• I adopted a vegan diet after my PCa diagnosis in July 2012 (Gleason 9 with metastasis to bladder and pelvic lymph nodes). I had external beam radiation and was on ADT for 26 months. Right now I am off all cancer meds and seem to be in a temporary remission (PSA steady at 0.1).

    Have no idea if the diet (and lots of exercise) have helped, but, hey, my cholesterol level dropped 36 points!

  • Hi smroush,

    How would you term your vegan diet in terms of fat?

    - low ~10%

    - high ~30% or higher

    - intermediate

    Your cholesterol dropped 36 points, so you presumably had a lipid panel recently. What were your HDL & triglycerides?

    Yes, I know, very nosey, but it would help me get a more nuance view of the vegan option.

    Best, -Patrick

  • I don't track my fat intake, but I try to keep it somewhat low, so I guess I would term it low to intermediate.

    HDL was 82 and triclycerides 53. (LDL was 91 and cholesterol was 184.)

    Steve

  • Steve,

    Those are great numbers. Actually, I'm only interested in the HDL:triglyceride ratio. 1:1 is a good target I feel, & you have done much better.

    I doubt anyone could acheive that on a very low fat Ornish-style diet.

    What fats do you use for cooking? Other sources, such as nuts?

    Any concerns about not being able to use marine omega-3 fatty acids?

    Thanks, -Patrick

  • I devised my own diet based on what I learned (some of which is questionable, based on what Patrick is telling us). I describe my diet as vegan plus fish & eggs, minus sugar & white rice). More recently, I'm "not eating white"--breads, pastas. Nuts give me diarrhea, but I eat seeds.

    I put fresh-ground organic flax seeds in my daily organic oatmeal, & use non-GMO soy milk. Based on a recommendation by a nutritionist who presented at a cancer center, I put a cup of organic blueberries in the oatmeal, using frozen blueberries for cost & avaiability reasons. I even throw in some organic brown rice, cooked with a tablespoon of extra virgin olive oil per cup of rice.

    This is also a good diet for cholesterol. I feel healthy. I eat lots of spicy Thai, Chinese, Indian & other Asian foods, & plenty of cooked tomato sauces. So my food isn't boring & I don't feel deprived.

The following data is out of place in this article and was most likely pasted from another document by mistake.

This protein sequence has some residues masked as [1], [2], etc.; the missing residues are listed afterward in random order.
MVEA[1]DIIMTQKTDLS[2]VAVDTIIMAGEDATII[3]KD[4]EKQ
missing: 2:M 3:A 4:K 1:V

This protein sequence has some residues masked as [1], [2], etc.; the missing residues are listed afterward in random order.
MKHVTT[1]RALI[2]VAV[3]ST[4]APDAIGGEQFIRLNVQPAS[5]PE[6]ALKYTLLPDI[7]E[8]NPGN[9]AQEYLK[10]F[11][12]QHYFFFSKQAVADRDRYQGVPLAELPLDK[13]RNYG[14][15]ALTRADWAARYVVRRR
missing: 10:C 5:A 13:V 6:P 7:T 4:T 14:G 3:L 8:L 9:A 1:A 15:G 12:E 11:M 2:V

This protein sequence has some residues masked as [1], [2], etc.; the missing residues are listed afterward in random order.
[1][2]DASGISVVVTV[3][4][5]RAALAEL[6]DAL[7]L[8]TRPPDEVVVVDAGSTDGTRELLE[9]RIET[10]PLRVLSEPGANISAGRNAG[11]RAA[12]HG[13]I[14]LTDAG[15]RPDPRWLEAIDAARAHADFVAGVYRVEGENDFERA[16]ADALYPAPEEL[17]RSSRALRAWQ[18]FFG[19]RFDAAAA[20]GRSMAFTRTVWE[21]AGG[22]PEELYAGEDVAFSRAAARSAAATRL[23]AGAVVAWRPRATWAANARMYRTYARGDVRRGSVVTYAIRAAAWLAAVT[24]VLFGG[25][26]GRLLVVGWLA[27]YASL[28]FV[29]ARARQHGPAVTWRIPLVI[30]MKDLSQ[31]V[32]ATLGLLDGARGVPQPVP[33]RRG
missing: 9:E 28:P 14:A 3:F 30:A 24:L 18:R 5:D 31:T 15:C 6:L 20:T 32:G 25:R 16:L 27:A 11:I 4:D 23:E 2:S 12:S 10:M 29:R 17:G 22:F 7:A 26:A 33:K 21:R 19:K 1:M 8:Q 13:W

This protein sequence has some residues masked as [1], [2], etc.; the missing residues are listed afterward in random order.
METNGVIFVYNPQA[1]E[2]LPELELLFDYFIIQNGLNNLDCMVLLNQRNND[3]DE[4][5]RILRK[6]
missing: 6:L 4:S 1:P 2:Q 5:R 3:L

• For cooking the fats are usually extra virgin olive oil. Lots of other foods I eat have a fair amount of fat, including nuts and veggie patties and veggie sausages (and just a bit of dark chocolate daily - I'm just not self disciplined enough to avoid that!).

    The marine omega-3 are a conundrum - some sources say they are good and others scream no animal protein. I stick to vegan pretty consistently. I do use a couple of tablespoons of ground flax meal each day for the short chain omega 3s and lignans. (My wife and I are driving from Michigan to Wyoming for a few weeks in September; I expect the vegan diet to be a real challenge... Might have to compromise and have some seafood...)

  • Steve,

    There is a type of vegan who will come up with a clever explanation why his diet is not, in fact, deficient in EPA, DHA, B12, etc.

    For omega-3, the argument is that ALA (alpha linolenic acid) is converted in the body to EPA/DHA. This does not happen to any great degree in the body, according to studies, but this has been disputed on some vegan sites.

    [1] "Conversion of alpha-linolenic acid to eicosapentaenoic acid is limited in men and further transformation to docosahexaenoic acid is very low." "Overall, alpha-linolenic acid appears to be a limited source of longer-chain n-3 fatty acids in man and so adequate intakes of preformed n-3 polyunsaturated fatty acids, in particular docosahexaenoic acid, may be important for maintaining optimal tissue function."

    [2] "Studies generally agree that whole body conversion of 18:3n-3 {ALA} to 22:6n-3 {DHA} is below 5% in humans"

    [3] is a good overview

    It would interest me know how the situation changed when EPA/DHA from algae [4] became available. It is a product clearly aimed at vegans & other vegetarians - but supposedly not, in fact, needed by them. LOL

    Dr. Myers was so disturbed by patients saying that they used flaxseed, that he wrote a little book. I haven't seen it, but the PCa literature associates ALA with aggressive disease:

    [5] Giovannucci (1993):

    "Saturated fat, monounsaturated fat, and alpha-linolenic acid, but not linoleic acid, were associated with advanced prostate cancer risk; only the association with alpha-linolenic acid persisted when saturated fat, monounsaturated fat, linoleic acid, and alpha-linolenic acid were modeled simultaneously (multivariate RR = 3.43 ...)"

    But wait, said the fans of ALA - a lot of the ALA was animal ALA - flaxseed oil is different! LOL

    [6] Giovannucci (1994):

    "The association of alpha-linolenic acid levels with prostate cancer was greater among men with low linoleic acid and reduced meat intake."

    "The effects of dietary alpha-linolenic acid, particularly from vegetable sources, warrant further study."

    & this is the irony. Men who avoided polyunsaturated vegetable oils high in linoleic acid [LA] (an omega-6) were particularly at risk if they had a bottle of flaxseed oil in the fridge. I was one of those guys. Oddly, the "evil" LA protects against the "good" ALA".

    One thing to ponder on. Flaxseed oil is very unstable. It is sold in health stores under refrigeration. When opened, there will be oxidation even if refrigerated. & in the body?

    -Patrick

    [1] ncbi.nlm.nih.gov/pubmed/150...

    [2] researchgate.net/publicatio...

    [3] ihpmagazine.com/the-metabol...

    [4] nordicnaturals.com/en/Produ...

    [5] ncbi.nlm.nih.gov/pubmed/810...

    [6] ncbi.nlm.nih.gov/pubmed/815...

  • If you're not a vegan for moral/philosophical reasons but as a way to live longer with prostate cancer, why not have fish & fish oil, & eggs too if you like? Aren't the people screaming no animal protein saying that out of conviction, not PC diet design? Fish are generally healthier than seafood, but I eat both. Enjoy your trip!